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Old Oct 21, 2013, 02:04 AM
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I don't know about anyone else, but my concerns about sliding have a lot more to do with the vulnerability of my shins than with the difficulty of landings. Making the landings harder is fine with me. It's harder for the other guy too. So why should it matter? Actually, I think the ALES tapes are too long, whether or not skegs are used.

I was at an ALES contest yesterday. It was windy and gusty, all day, lots of very good pilots with very fancy equipment didn't make the circle. Six out of ten missed the circle in the last round. Some didn't even land in bounds. Many who slowed down a bit too much before landing were blown away from the circle. With two channels of control, one of my three landings was a 50. (I made a mistake in round 4 and busted my plane on launch.) In the past, I've won several RES contests using a rudder elevator plane and no skeg. I've also won quite a few open contests using an RES plane and, perhaps, a skid. So don't tell me I don't know how to land. And just how many decades old does a skill have to be before it's no longer new?

I could say that I think the true reason most don't like skegs is that they haven't really thought it through*. But that would be no fairer than your accusation that the whole thing safety thing is a smoke screen. I think you're just looking at things from a different angle.



BTW, if memory serves, my timer made me duck this weekend to avoid a missed approach by someone else. But I think that was at the TD contest the day before.

*I make my skegs out of wood. Are you guys all vampires or something? ;-p

Quote:
Originally Posted by MrE View Post
I think this is the true reason most are wanting skegs. The whole safety argument is just a smoke screen

I understand that learning a new landing technique isnt easy - especially if you've been relying on a crutch/skeg for a long time - but Don nailed it. All it takes is practice.

Seriously - thats what flaps/spoilers/crow is for - to sloooooooow you down before you touch down, so you DONT slid forever.

If brand new pilots flying Radians with NO glide path control can do it, surely you old TD guys can figure it out



+1
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Old Oct 21, 2013, 02:13 AM
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Did you ever get a bone chip in your ankle from something hitting it?* Have you ever sprained your ankle?** Don't try to tell me that injuries below the knee (and certainly below that other stuff) don't matter. Unless there are no pain nerves in that area, anyway. When I think of an injury from a slide, it's in the ankle or shin. Plus, if you're unlucky, you get to break your wrist in the awkward fall that follows***. If you're really good you can crush your transmitter or plane.****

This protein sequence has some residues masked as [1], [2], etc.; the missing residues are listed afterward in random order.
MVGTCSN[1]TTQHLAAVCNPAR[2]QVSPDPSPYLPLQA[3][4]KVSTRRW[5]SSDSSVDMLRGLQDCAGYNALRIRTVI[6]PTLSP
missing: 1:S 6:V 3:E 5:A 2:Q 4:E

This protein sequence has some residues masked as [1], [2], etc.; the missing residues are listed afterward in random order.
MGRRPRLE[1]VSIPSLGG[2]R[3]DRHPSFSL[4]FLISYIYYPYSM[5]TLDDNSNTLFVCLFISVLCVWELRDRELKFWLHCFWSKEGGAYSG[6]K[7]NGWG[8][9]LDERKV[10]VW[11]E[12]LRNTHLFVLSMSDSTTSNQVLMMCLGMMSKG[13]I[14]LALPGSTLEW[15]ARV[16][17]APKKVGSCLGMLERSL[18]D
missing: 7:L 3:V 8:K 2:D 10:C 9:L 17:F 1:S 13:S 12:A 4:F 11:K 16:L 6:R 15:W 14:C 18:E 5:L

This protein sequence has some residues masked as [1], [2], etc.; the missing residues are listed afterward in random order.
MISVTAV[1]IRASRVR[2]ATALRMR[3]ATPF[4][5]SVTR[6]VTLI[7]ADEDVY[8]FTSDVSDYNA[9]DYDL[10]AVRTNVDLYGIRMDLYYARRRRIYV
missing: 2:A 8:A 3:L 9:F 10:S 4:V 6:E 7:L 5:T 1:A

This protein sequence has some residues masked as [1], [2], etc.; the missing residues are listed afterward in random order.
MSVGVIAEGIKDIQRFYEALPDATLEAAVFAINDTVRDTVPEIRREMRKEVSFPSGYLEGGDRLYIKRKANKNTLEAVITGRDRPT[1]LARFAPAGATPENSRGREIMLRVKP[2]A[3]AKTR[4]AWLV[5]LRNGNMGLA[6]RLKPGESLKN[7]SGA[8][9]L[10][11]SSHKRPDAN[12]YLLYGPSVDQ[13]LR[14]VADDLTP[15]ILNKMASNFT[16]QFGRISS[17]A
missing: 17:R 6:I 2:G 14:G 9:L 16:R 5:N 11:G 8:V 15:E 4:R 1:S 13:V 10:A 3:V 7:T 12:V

*In my case, it came from an idiot with a hockey puck, not a glider.
**Ice.
***Ice
****Not yet. I usually fall well. Wet grass, snow, ice, you name it, I have yet to crush the transmitter when falling. And I usually don't break anything else, either.
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Originally Posted by Curtis Suter View Post
Perspective.

I was flying with some good friends of mine today and I was commenting how one of our new pilots is landing so nicely with his new Prelude. Well we came to the conclusion that if a pilot is hit above the knees, well we used a different body part that a skeg would not have made a difference. It is all about energy management and if you have so much potential energy to hit someone that high up on the body that a skeg would not have made a difference. So to me when discussing whether a skeg would have made a difference or not it would require more investigation into the incident.

Curtis
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Old Oct 21, 2013, 07:55 AM
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Originally Posted by lincoln View Post
I don't know about anyone else, but my concerns about sliding have a lot more to do with the vulnerability of my shins than with the difficulty of landings.
Hi Lincoln,

If this is such a concern, why not stand a couple of meters to the side of the approach path?

That's what I do with ALES, only because that's how I've always landed - wingtip at the ankle

Cheers!
Glen
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Old Oct 21, 2013, 08:37 AM
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Sheesh, I guess I'm lost as can be. I always thought this was about another pilot hitting you, not you hitting yourself. I see this as a personal responsibility issue then. Learn to manage your energy or jump!

Curtis
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Old Oct 21, 2013, 09:00 AM